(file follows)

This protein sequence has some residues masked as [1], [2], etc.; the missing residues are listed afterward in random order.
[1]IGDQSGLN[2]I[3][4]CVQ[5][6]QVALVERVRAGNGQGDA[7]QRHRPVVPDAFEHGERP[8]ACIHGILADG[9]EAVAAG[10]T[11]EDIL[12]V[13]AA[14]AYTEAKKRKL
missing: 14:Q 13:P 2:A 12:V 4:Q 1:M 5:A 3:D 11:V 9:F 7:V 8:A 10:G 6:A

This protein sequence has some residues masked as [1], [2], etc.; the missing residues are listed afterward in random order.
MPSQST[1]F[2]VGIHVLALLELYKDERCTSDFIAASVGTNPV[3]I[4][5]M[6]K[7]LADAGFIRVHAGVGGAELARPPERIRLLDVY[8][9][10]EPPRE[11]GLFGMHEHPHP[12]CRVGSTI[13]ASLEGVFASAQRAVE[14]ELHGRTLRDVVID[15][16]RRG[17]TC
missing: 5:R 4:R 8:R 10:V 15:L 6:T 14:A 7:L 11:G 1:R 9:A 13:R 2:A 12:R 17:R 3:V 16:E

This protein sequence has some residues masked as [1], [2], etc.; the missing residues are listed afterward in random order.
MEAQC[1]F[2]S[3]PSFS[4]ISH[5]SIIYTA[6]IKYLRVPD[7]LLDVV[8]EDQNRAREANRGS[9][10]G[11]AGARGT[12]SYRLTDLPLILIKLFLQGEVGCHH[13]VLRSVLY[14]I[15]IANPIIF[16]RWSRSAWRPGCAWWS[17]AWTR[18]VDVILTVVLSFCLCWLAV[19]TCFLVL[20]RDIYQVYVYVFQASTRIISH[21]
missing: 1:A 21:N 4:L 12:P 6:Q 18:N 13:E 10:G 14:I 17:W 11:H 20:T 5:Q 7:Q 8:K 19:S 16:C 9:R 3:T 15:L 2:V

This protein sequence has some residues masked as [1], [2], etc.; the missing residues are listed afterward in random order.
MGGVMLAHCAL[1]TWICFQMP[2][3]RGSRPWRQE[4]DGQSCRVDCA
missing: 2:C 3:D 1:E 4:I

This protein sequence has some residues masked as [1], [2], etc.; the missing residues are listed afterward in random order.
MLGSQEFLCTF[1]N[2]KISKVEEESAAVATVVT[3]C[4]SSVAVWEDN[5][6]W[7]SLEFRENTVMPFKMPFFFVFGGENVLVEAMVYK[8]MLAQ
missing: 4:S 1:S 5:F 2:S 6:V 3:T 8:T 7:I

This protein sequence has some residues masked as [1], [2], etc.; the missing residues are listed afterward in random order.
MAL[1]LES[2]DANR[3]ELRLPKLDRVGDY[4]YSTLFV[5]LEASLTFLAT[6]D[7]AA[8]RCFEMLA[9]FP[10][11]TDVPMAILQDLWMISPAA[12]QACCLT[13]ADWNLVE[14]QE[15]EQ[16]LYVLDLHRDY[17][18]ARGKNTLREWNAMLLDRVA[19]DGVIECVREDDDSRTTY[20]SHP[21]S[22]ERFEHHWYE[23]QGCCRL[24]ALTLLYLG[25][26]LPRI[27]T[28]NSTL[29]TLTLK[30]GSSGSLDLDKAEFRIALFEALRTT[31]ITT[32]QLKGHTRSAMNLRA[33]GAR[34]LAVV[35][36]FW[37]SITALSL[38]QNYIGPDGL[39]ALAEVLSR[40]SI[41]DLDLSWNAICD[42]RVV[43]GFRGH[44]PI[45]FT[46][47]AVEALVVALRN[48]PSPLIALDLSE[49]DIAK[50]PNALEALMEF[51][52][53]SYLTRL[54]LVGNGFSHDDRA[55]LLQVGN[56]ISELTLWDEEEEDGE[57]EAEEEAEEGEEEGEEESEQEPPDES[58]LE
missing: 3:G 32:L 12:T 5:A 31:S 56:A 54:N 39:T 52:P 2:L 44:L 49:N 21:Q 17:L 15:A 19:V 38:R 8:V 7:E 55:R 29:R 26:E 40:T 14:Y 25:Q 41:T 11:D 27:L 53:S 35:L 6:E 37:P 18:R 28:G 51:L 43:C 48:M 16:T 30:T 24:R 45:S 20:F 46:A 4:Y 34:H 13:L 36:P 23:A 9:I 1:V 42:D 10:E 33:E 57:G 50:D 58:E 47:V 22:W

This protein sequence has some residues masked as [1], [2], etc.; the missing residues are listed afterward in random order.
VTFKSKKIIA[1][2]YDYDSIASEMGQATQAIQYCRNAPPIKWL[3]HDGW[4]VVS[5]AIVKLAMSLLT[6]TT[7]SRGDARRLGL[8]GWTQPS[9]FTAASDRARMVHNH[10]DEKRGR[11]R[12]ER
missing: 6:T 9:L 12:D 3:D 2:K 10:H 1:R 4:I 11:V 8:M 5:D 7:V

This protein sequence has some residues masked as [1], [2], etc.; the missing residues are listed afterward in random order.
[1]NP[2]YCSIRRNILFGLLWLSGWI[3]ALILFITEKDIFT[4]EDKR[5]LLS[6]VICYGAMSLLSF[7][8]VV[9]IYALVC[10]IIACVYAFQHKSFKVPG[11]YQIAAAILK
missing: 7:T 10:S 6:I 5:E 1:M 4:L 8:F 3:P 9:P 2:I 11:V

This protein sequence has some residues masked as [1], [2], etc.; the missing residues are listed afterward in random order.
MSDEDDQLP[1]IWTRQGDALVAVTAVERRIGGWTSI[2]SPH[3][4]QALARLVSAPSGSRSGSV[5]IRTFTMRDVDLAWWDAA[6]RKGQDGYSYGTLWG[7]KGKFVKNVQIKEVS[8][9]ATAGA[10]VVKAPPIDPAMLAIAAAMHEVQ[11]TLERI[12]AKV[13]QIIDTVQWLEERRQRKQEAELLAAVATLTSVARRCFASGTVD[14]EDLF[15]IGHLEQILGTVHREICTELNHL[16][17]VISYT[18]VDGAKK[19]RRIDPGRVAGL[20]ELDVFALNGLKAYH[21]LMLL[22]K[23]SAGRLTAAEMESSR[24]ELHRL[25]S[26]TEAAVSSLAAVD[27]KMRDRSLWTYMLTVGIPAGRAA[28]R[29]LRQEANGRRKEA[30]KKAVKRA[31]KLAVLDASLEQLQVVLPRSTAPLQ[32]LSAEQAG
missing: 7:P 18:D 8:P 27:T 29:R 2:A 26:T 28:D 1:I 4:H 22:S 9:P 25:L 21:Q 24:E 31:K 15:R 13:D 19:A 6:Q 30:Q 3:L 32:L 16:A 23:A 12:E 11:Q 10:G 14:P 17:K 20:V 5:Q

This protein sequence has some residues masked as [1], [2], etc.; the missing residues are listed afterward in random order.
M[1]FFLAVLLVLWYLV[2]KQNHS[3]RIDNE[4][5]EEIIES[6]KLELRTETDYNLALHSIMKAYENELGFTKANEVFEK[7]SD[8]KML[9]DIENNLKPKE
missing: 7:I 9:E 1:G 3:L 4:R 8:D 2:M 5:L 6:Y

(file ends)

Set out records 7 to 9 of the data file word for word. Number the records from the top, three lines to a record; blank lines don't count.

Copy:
This protein sequence has some residues masked as [1], [2], etc.; the missing residues are listed afterward in random order.
VTFKSKKIIA[1][2]YDYDSIASEMGQATQAIQYCRNAPPIKWL[3]HDGW[4]VVS[5]AIVKLAMSLLT[6]TT[7]SRGDARRLGL[8]GWTQPS[9]FTAASDRARMVHNH[10]DEKRGR[11]R[12]ER
missing: 6:T 9:L 12:D 3:D 2:K 10:H 1:R 4:I 11:V 8:M 5:D 7:V

This protein sequence has some residues masked as [1], [2], etc.; the missing residues are listed afterward in random order.
[1]NP[2]YCSIRRNILFGLLWLSGWI[3]ALILFITEKDIFT[4]EDKR[5]LLS[6]VICYGAMSLLSF[7][8]VV[9]IYALVC[10]IIACVYAFQHKSFKVPG[11]YQIAAAILK
missing: 7:T 10:S 6:I 5:E 1:M 4:L 8:F 3:P 9:P 2:I 11:V

This protein sequence has some residues masked as [1], [2], etc.; the missing residues are listed afterward in random order.
MSDEDDQLP[1]IWTRQGDALVAVTAVERRIGGWTSI[2]SPH[3][4]QALARLVSAPSGSRSGSV[5]IRTFTMRDVDLAWWDAA[6]RKGQDGYSYGTLWG[7]KGKFVKNVQIKEVS[8][9]ATAGA[10]VVKAPPIDPAMLAIAAAMHEVQ[11]TLERI[12]AKV[13]QIIDTVQWLEERRQRKQEAELLAAVATLTSVARRCFASGTVD[14]EDLF[15]IGHLEQILGTVHREICTELNHL[16][17]VISYT[18]VDGAKK[19]RRIDPGRVAGL[20]ELDVFALNGLKAYH[21]LMLL[22]K[23]SAGRLTAAEMESSR[24]ELHRL[25]S[26]TEAAVSSLAAVD[27]KMRDRSLWTYMLTVGIPAGRAA[28]R[29]LRQEANGRRKEA[30]KKAVKRA[31]KLAVLDASLEQLQVVLPRSTAPLQ[32]LSAEQAG
missing: 7:P 18:D 8:P 27:T 29:R 2:A 26:T 28:D 1:I 4:H 22:S 9:P 25:L 21:Q 24:E 31:K 15:R 13:D 19:A 6:Q 30:Q 3:L 32:L 16:A 23:A 12:E 11:Q 10:G 14:P 17:K 20:V 5:Q